As momentum builds in favor of ensuring sales tax equity between Main Street businesses, which are required to collect state sales taxes, and many online-only retailers, which are not, a growing and bipartisan chorus of public officials and opinion leaders have voiced their support for new House and Senate measures to end this uncompetitive loophole. But that chorus does not include the American Legislative Exchange Council (ALEC).
It’s not that ALEC opposes the idea of tax simplification and fairness in principle. Indeed, in a recent Daily Caller op-ed by two ALEC representatives, “Revenue-Hungry Politicians Attack Online Sales,” they call the effort “laudable” and the goal “worthy.” Rather, their main objection appears to be that included in this bipartisan chorus supporting sales tax fairness are “revenue-hungry tax administrators, politicians and interest groups — all too excited to continue their never-ending quest for more state tax revenue.”
This view pits ALEC against folks such as former Florida Governor Jeb Bush, who counseled his successor to consider pursuing tax fairness in the Sunshine State. “It seems to me there has to be a way to tax sales done online in the same way that sales are taxed in brick and mortar establishments. My guess is that there would be hundreds of millions of dollars that then could be used to reduce taxes to fulfill campaign promises,” Bush wrote to Gov. Rick Scott.
Whatever one thinks of Governor Bush, few people would characterize him as a “revenue-hungry” politician who is “all too excited to continue his never-ending quest for more sales tax revenue.”
Few would characterize South Carolina Governor Nikki Haley in such a manner, either. Nevertheless, Governor Haley said the following during a press conference last spring, “Don’t ask us to give [Amazon] sales tax relief when we’re not giving it to the book store down the street or we’re not giving it to the other stores on the other side of town. It’s just not a level playing field.”
There is a reason conservatives have begun to recognize that “exempting Internet sales can no longer be justified,” in the words of Al Cardenas, chairman of the American Conservative Union (ACU). The online sales tax loophole is an anti-competitive giveaway to some retailers at the expense of others. The government continues to pick winners and losers in the retail industry at the same time politicians and the public are coming to reject that kind of intervention in every other sector of our economy.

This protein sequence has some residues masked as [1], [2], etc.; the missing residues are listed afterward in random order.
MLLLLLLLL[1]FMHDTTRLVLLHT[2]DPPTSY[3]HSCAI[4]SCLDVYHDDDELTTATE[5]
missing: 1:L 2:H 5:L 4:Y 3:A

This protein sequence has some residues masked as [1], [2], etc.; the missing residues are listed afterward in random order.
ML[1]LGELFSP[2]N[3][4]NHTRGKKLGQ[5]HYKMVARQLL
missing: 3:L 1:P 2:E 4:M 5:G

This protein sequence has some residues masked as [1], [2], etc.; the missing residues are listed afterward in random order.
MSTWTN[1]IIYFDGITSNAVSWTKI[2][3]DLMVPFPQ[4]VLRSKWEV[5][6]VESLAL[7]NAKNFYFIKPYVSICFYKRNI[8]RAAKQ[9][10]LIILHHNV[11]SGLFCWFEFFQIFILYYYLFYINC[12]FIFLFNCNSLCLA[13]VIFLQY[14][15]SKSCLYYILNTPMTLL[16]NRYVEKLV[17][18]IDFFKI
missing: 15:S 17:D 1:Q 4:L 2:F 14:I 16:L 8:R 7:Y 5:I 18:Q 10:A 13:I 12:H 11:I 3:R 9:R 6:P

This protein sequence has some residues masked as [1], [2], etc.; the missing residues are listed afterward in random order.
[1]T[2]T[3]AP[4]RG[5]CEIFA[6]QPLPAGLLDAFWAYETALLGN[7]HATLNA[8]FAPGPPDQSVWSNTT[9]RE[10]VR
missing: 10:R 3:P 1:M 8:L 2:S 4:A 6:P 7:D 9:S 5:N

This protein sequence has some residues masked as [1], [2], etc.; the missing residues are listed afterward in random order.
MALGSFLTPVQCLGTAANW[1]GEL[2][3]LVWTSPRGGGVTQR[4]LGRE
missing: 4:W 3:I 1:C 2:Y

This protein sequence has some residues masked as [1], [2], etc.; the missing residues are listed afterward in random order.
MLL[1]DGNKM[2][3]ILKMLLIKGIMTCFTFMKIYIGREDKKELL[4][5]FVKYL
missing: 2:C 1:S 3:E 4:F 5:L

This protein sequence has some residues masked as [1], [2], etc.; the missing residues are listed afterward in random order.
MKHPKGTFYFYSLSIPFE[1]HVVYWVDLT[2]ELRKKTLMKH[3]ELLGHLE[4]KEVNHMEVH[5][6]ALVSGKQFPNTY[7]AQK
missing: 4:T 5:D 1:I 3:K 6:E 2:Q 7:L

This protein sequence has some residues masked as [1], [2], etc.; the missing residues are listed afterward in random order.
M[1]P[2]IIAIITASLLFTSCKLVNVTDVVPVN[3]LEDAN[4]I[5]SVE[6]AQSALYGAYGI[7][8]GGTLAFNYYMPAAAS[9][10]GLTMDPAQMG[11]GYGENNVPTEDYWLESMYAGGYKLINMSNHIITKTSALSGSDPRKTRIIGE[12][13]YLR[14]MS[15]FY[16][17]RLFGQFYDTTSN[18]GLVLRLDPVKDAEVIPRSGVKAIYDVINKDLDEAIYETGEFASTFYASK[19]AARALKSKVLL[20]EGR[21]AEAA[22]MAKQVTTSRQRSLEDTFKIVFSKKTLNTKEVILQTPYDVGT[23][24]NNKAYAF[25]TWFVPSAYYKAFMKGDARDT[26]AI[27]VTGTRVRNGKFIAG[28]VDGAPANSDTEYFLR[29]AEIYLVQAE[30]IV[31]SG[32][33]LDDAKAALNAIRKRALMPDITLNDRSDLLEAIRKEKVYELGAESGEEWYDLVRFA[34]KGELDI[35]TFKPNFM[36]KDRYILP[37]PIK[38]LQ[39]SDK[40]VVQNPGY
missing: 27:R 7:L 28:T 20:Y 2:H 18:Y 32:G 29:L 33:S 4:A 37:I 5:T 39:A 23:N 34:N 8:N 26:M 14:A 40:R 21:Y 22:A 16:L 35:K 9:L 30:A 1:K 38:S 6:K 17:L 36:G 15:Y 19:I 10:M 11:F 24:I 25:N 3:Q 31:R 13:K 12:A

The Marketplace Fairness Act in the Senate and the Marketplace Equity Act in the House both enjoy bipartisan support. The two measures take slightly different approaches to achieving the goal of sales tax equity. ALEC claims that “small businesses would face substantial and costly compliance burdens under both bills,” but what small businesses are they talking about? The ones shuttered on barren Main Streets across the country, victims of an unfair tax regime that literally forced them to charge more for their products than their competitors?
As the father of modern conservatism William F. Buckley prophesied in 2001, “We have to come to earth, and face homespun economic truths. If the advantage of tax-free Internet commerce marginally closes out local industry, reforms are required.”
Ten years later, the nature of that reform is now obvious to a growing number of Americans. An October study conducted by the University of Cincinnati estimates that closing the sales tax loophole would create up to 11,000 retail jobs in that state. A Carnegie Mellon University study shows Pennsylvania could gain up to 3,000 new jobs. The same is true in state after state across the country.
Closing the sales tax loophole is about fundamental fairness and allowing states to enforce their own tax laws. It will result in more jobs and help our local economies recover. Conservatives understand the consumer should be picking winners and losers in the marketplace, not the government, and that’s what e-fairness is all about.
Stephen DeMaura is the president of Americans for Job Security.